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Nevada Asset Protection Trusts

Nevada Asset Protection Trusts

One of the most frequent questions I receive from my clients, friends, and attorneys outside of the state of Nevada is “What is an asset protection trust?” Asset protection trusts have become the hottest estate planning topic of late, and they can be an effective component of an estate plan if formed and used properly.

In general terms, an “asset protection trust” or “spendthrift” trust is a trust that prohibits a beneficiary or the creditors of a beneficiary from reaching assets of the Trust in a manner contrary to the Trust’s terms. A “self-settled” spendthrift trust is a trust where the person creating the Trust and contributing his or her assets to the Trust (the Grantor) is also a beneficiary of the Trust. Simply put, this means that I can create a Trust for my benefit while receiving asset protection from my creditors.

Nevada is one of fourteen states that allow and recognize self-settled spendthrift trusts. Nevada Asset Protection Trusts have been used effectively as an asset protection vehicle since the spendthrift trust legislation became effective in October 1, 1999. On October 1, 2011, our legislature passed new provisions that further enhanced the spendthrift trust statutes to make these trusts even more attractive. In fact, of the fourteen other states that recognize self-settled trusts, Nevada is one of the most favorable jurisdictions. For this type of Trust to be valid or effective under Nevada law, there are several key elements that must be met under Nevada Revised Statutes (NRS) Chapter 166.

A self-settled Nevada Asset Protection Trust (NAPT) must be an irrevocable trust that was formed in a manner that did not hinder, delay or defraud known creditors. Under our statutes, if you create and fund a NAPT as a result of an impending lawsuit or judgement, the NAPT will not be effective as to that known creditor. Instead, the creditor can ask the Court to “undo” or ignore the NAPT, so the creditor can ultimately reach those assets.

In general, asset protection under the NAPT is established two years after the initial transfer of assets to the NAPT. However, Nevada law makes a distinction between those creditors who were creditors at the time assets were transferred to the NAPT and those creditors who became creditors after assets were transferred to the NAPT. For example, if you have a known creditor at the time that you create and fund a NAPT, asset protection is afforded to you as to the claims of that creditor after the longer of two years from the date of transfer to the NAPT or six months from the date the creditor discovered or should have discovered the transfer. For those creditors who became creditors after the creation and funding of the NAPT, asset protection is afforded to you after two years have passed from the date you funded the NAPT.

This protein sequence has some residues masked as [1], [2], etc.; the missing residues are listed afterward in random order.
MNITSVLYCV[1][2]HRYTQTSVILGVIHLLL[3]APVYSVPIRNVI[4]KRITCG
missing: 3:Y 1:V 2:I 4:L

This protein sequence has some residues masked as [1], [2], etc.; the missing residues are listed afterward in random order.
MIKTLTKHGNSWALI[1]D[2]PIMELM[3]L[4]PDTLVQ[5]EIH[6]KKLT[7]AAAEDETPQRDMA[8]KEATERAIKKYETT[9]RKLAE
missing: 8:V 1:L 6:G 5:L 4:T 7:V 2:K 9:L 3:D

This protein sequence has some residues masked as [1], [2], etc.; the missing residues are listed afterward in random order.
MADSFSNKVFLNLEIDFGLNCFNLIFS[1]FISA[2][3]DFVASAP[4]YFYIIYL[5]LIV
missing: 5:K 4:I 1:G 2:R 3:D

As you can see, timing is crucial in establishing and funding a NAPT. It is ideal to establish one well before potential creditor issues arise. Therefore, if you are in a high-liability industry or wish to protect a nest egg, you should explore whether a NAPT is a proper tool for you. The sooner that one is established, the sooner that those assets within the NAPT will be protected from your potential creditors.

Additionally under NRS 166, at least one acting Trustee of the NAPT must be a Nevada resident or a bank or trust company that maintains an office in Nevada. This Nevada Trustee must also perform most administration on behalf of the Trust such as maintaining records or filing tax returns.

Under the terms of the NAPT, the Trustee cannot be required to distribute assets in order to receive the sought-after creditor protection. Instead, the Trustee has complete discretion to distribute income or principal to you or the other beneficiaries of the NAPT.

Although a Nevada Asset Protection Trust is irrevocable, there are a variety of drafting techniques that can provide you flexibility. One of the many techniques is to grant you a veto power. This power allows you to veto a distribution that a Trustee may make to a permissible beneficiary of the NAPT. Another technique is to grant you a testamentary limited power of appointment, which allows you to appoint the remaining assets of the NAPT upon your death to a certain class of beneficiaries like a spouse, descendants, siblings, or charities.

If you are considering whether a NAPT may benefit you, it is important to hire an attorney who understands the nuances of asset protection law, the assets of your estate, your appetite for risk, and your wealth transfer goals. The attorney should have an established practice of working with your other advisors to ensure that your entire team properly addresses the components of your asset protection plan. Finally, because an asset protection plan may add several more components to your existing estate planning documents, your attorney should have excellent communication skills in order to educate you on each document of your plan. After all, you need a clear understanding of not only the framework of your plan but also a practical day-to-day working of your plan so that you can manage it in a manner that optimizes asset protection.


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